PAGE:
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Aid Groups are Working to Aid in Crisis Situations

Regulators have put the Midwest on high alert for energy shortfalls this summer, while forecasters say most areas will be hotter than usual.
In Iowa, grassroots-level teams say they’ll be able to help neighborhoods cope with any adverse situations. Mutual Aid Groups, which have seen a resurgence during the pandemic, pool their resources for basic survival needs without the funding or structure seen in government agencies and nonprofits.
Stephany Hoffelt, organizer for the Mutual Aid Collective, said their efforts during the 2020 derecho storm can easily be replicated in the future.

She pointed out in the event of a blackout or tornado; they can get the word out about resources through text-message chains. Group members can distribute items to neighborhoods, sometimes before traditional help arrives. Other parts of the year, the coalition offers volunteer snow removal, as well as meals to those in need, and it is developing plans to help low-income neighbors with yard work duties.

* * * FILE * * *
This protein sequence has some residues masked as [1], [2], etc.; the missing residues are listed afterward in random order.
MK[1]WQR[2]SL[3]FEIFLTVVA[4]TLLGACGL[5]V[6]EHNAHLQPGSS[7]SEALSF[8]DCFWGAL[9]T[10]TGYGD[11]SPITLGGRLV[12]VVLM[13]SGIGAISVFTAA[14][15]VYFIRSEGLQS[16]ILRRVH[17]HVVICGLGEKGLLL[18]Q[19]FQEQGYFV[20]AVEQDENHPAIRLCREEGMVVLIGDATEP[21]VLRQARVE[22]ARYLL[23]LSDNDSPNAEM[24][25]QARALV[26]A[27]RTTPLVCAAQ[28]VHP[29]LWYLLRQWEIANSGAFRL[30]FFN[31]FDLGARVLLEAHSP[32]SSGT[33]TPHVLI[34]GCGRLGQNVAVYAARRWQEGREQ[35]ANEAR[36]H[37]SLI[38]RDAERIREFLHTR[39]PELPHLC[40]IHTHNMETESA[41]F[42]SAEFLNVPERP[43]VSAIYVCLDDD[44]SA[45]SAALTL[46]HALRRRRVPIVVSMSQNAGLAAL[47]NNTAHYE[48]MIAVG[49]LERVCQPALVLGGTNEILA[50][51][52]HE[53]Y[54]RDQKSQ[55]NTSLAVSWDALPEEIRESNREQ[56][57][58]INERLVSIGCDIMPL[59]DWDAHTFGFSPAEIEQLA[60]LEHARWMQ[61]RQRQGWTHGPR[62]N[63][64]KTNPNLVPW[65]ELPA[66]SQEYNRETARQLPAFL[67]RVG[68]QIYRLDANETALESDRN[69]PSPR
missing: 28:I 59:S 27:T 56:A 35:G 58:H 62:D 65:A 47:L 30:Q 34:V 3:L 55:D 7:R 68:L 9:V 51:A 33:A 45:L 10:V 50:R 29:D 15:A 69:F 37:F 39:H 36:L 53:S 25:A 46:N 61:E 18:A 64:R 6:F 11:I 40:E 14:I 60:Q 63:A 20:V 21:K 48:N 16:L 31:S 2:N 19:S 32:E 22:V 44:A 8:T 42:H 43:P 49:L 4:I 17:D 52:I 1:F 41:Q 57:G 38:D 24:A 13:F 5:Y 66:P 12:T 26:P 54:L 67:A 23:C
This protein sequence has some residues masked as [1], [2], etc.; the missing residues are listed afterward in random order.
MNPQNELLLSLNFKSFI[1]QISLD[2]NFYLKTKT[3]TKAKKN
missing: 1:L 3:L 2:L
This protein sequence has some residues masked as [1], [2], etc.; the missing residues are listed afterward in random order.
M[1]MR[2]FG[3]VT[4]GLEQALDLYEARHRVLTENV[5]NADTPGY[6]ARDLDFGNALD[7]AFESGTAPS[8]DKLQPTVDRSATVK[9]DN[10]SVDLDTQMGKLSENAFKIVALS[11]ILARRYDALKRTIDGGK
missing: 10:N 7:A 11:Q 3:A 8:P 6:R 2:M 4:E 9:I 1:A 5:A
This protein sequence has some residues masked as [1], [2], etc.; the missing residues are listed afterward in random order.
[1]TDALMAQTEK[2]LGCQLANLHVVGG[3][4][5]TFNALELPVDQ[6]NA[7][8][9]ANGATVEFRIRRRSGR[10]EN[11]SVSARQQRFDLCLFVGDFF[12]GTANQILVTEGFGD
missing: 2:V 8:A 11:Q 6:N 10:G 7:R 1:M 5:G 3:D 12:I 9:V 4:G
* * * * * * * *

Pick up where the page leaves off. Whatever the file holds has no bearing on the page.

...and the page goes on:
As for beating the heat, the coalition can pass around items like sunscreen and cooling towels to people who are unhoused. Hoffelt noted they serve as a “stopgap” in the immediate moments of an emergency.

She added depending on their specific mission, Mutual Aid groups can operate on different levels. Certain coalitions might accept donations for some services, especially in historically marginalized areas.
The aid group pointed out it does not raise funds but will spread the word for direct donations to a person in need. Hoffelt contended straying from a formal structure allows groups like theirs to be nimble in a crisis.


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